Montauk, New York
The goal of this project was to link two adjoining lots on a hillside overlooking a lake. The clients had built two structures, a primary residence on one lot and a guest house on the other. LDG’s brief was to join the two into a unified whole, while enhancing the environmental integrity of the landscape. The clients enjoy outdoor activities, including swimming in the lake adjoining their landscape, and they were committed to doing their part toward protecting its water quality.
The main obstacle to realizing these goals was a depression running down the border between the two lots that not only visually separated them, but also collected storm runoff. Rather than attempting to eliminate this, the design team decided to make use of and enhance this natural feature. Invasive plants were removed to free up the native vegetation. The depression was excavated, lined with a cascade of rock to simulate a seasonal stream bed, and then planted with sedges (Pennsylvania sedge), grasses (switchgrass and little bluestem), and other indigenous vegetation appropriate to the site. This constructed streambed now functions as designed, collecting water during storms, filtering it through vegetation, and eventually releasing it into a band of preserved wetland vegetation bordering the lake. The installation of a bridge over this feature connected the two lots into one and provided a link for the simple turf paths between the main residence and guest house.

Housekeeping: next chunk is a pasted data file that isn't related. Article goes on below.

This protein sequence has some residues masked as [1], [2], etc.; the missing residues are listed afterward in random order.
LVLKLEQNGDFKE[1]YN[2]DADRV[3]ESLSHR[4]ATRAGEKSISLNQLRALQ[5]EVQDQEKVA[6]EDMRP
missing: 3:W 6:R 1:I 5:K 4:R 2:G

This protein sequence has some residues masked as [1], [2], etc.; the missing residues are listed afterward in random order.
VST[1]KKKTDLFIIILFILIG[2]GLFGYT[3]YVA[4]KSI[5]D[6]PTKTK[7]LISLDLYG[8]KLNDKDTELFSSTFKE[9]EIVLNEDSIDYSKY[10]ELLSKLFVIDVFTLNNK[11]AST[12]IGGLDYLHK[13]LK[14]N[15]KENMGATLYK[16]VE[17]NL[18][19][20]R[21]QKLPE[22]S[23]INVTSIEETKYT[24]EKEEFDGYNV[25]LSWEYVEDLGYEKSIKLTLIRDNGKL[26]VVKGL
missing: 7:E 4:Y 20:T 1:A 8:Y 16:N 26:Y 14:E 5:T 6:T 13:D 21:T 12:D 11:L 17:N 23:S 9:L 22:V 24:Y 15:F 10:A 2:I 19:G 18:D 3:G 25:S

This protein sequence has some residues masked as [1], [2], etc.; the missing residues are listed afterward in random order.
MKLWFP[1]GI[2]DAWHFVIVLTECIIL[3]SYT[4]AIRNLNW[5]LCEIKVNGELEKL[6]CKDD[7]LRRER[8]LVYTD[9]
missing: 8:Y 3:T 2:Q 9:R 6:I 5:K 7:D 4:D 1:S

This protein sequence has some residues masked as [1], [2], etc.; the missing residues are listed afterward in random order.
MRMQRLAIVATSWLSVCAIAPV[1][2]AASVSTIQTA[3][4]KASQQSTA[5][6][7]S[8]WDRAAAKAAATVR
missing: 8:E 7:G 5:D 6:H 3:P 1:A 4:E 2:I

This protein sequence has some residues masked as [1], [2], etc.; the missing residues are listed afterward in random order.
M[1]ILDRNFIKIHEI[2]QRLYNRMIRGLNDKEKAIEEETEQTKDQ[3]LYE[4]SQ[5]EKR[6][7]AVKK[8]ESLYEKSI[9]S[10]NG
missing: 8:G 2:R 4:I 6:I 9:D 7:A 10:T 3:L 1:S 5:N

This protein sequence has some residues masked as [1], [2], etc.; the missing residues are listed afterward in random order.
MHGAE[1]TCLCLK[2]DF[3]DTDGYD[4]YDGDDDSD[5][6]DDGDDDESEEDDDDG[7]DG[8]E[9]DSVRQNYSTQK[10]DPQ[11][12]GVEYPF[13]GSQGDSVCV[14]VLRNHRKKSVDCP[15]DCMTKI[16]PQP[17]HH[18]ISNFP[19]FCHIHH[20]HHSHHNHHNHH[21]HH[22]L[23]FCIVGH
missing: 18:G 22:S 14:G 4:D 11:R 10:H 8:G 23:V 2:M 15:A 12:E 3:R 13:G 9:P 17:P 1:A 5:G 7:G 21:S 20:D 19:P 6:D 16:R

One of the developing threats to the quality of the water in the lake is a high level of nitrates, and the clients chose to minimize the use of turf in their landscape to reduce nitrogen runoff from lawn fertilizer. Indeed, the only substantial expanse of turf is immediately around the swimming pool. Otherwise the planting was limited to mostly shadbush, bayberry, inkberry holly, arrowwood viburnum, red cedar, and other shrubs and smaller trees that naturally inhabit the area around the lake shore. By extending this tapestry over the two lots, the planting assisted in unifying the two areas into a single, environmentally healthy, whole.